Unmapping Sweden: Join the Epic Story of 6 Riders, 12 Days, 2,250 km, and 20,000 D+

By Martin Atanasov

Have you ever dreamed of traversing Sweden from north to south? Sounds enticing, doesn’t it? A true adventure where you can ride the gravel paths and small roads through the most beautiful parts of the Nordic country. Well, if so, it may turn out to be a bite that you can’t actually chew.

The Škoda documentary Unmapping Sweden where six brave riders take upon the daunting task of covering the 2,250 km distance between Kiruna in the north to Smygehuk in the south, will give you a hint or two. So, are you ready to join them on this treacherous journey? Are you ready to get in their shoes for about 40 minutes and feel what it’s like to ride more than 2,250 kilometres in under 12 days?

Before the race

The event tests the will of the gravel riders. It’s more than a race – it’s a social experiment. Naturally, not just anyone could have been chosen to participate. Out of 1,800 applicants, only six made the cut – Kajsa, Maja, Mattias, Amir, Andreas and Marie. Still, before they went on this long and tiresome journey, they were put through some extensive physical and mental tests. Such distances may seem a piece of cake on paper but once on the road, every kilometre puts another nail in your muscles and cracks another tiny fracture in your psyche. Thus, such a long journey requires professional help.

All participants were highly prepared for the tour. They had phenomenal mileage in their records so far but nothing quite as demanding as a 2,250 km with 20,000 m of elevation. Thus, Škoda provided them with a highly intensive training camp before they went on the journey.

The race

The race itself is nothing short of a dream route. It goes through some of Sweden’s most beautiful areas, filled with wildlife, natural beauty, and, unfortunately for the competitors, a lot of mosquitos. The route starts in Kiruna in the North of Sweden. It stretches down 2,250 kilometres right to Smygehuk. Along the way, all riders covered over 20,000 meters of elevation. The kicker – this had to be done in fewer than 12 days. So, simple math shows that the riders had to cover more than 200 kilometres per day. Along the way, they had to be self-sufficient. That means everything they need must be on their bike – food, sleeping gear, clothing. So, guess how heavy the bikes became?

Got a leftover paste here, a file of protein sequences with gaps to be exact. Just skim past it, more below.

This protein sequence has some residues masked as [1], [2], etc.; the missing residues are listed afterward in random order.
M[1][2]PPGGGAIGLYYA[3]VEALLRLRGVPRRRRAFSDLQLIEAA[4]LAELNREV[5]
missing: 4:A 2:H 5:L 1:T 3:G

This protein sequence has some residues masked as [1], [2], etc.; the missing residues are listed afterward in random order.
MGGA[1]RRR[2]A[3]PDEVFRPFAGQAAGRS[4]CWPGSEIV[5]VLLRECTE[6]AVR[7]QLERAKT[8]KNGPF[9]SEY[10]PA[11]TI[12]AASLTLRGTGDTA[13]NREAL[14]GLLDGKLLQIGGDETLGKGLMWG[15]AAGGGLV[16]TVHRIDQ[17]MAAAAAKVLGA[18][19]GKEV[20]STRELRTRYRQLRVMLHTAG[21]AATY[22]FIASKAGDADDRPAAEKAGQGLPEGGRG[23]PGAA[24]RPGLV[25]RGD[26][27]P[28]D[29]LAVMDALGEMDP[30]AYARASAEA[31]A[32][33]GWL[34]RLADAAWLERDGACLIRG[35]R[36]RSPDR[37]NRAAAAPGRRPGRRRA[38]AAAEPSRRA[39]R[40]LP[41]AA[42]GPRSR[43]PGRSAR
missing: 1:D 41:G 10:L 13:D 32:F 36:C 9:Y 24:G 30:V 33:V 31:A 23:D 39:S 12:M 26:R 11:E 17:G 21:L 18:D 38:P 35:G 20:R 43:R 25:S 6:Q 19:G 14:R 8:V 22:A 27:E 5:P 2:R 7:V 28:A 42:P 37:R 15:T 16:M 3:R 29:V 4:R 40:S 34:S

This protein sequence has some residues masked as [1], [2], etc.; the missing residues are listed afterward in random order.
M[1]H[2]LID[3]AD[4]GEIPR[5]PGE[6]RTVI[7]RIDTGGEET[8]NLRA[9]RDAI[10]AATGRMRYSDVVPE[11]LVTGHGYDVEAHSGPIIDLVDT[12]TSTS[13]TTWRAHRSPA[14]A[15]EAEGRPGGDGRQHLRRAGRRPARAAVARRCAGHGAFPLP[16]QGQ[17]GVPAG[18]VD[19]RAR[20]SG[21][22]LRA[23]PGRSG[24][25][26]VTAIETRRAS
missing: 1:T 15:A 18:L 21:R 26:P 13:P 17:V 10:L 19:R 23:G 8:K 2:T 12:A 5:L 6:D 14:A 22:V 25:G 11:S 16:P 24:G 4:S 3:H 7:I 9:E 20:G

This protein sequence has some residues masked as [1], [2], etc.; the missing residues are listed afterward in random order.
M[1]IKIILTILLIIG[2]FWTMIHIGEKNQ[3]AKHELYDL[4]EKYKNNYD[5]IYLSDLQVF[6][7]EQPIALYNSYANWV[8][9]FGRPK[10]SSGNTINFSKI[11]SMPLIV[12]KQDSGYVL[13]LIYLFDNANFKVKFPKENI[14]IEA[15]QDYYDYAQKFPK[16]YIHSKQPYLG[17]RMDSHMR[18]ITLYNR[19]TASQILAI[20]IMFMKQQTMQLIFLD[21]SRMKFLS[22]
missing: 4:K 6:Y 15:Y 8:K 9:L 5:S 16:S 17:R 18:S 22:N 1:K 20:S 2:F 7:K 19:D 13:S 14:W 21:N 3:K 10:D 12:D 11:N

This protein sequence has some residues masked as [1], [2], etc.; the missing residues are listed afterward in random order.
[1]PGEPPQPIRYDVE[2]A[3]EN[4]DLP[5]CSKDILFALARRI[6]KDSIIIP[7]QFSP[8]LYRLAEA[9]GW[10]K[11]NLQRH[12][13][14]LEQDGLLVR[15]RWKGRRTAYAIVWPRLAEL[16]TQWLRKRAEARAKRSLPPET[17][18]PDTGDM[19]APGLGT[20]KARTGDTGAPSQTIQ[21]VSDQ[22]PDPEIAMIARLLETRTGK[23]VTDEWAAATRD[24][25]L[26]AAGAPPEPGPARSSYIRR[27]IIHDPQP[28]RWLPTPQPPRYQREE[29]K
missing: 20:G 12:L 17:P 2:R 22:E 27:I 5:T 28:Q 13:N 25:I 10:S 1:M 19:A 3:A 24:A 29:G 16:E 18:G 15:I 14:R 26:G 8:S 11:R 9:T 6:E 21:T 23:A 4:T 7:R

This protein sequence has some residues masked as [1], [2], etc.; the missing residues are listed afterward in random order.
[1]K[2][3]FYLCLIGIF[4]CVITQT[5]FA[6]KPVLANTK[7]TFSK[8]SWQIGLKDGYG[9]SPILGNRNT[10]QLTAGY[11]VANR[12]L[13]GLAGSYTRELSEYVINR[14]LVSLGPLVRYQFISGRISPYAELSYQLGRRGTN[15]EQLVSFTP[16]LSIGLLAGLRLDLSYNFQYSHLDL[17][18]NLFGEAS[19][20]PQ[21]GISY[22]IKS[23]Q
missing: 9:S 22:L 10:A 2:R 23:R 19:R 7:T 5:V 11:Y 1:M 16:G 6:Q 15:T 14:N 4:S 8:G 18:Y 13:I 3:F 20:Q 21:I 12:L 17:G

The start

Looking at the faces of the participants at the start is nothing short of heartwarming. Either they did not realize what was coming or they were still full of adrenaline from starting this epic journey. Their energy is simply contagious, and watching the documentary, one can’t help but feel part of the Škoda team as well. The first doubt occurs when the participants measure their bike weight: 20-22 kg. That may sound light but carrying such a load for 12 days straight for more than 200 km a day is nothing short of torture, as the heroes were about to find out.

The turmoils

The first day was nothing but enjoyment. Jokes, laughter and good times followed the participants. This, unfortunately, was short lived.

The most interesting part of the entire documentary is how the participants live on their bikes. Their whole routine – how they sleep, how they protect themselves from the mosquitos, and how they eat is represented as if you are there. The high morale is quickly drowned by the first storm, which rapidly turns into a hail and thunderstorm.

This starts the mental and physical slippery slope of decline. The hunger, the pain, the sleeplessness, the fatigue. All is captured with brilliance. And if you are not crying by the end of the second part, you must be made of steel.

The finish

By the end of the documentary, you will cry, laugh, and feel anger and remorse along with the participants. You will feel their pain, their hunger, their exhaustion and their anguish. You will tearfully welcome unexpected support and restore your faith in humanity. You will, once again, feel a part of a community, a part of something bigger. But most importantly, at the very end, down at the Baltic Sea shore, you will celebrate along with the finishers and the entire Škoda team that made it happen.

Ralph Waldo Emerson once said, “It’s not the destination, it’s the journey”, but in Unmapping Sweden, it’s about both. It’s about the riders who beat the odds, the anguish, the weather, all their mental barriers and managed to conquer not only the Swedish wilderness but themselves along the way.

Join the heroes on their way and watch the entire thrilling documentary. It’s an adventure you wouldn’t want to miss.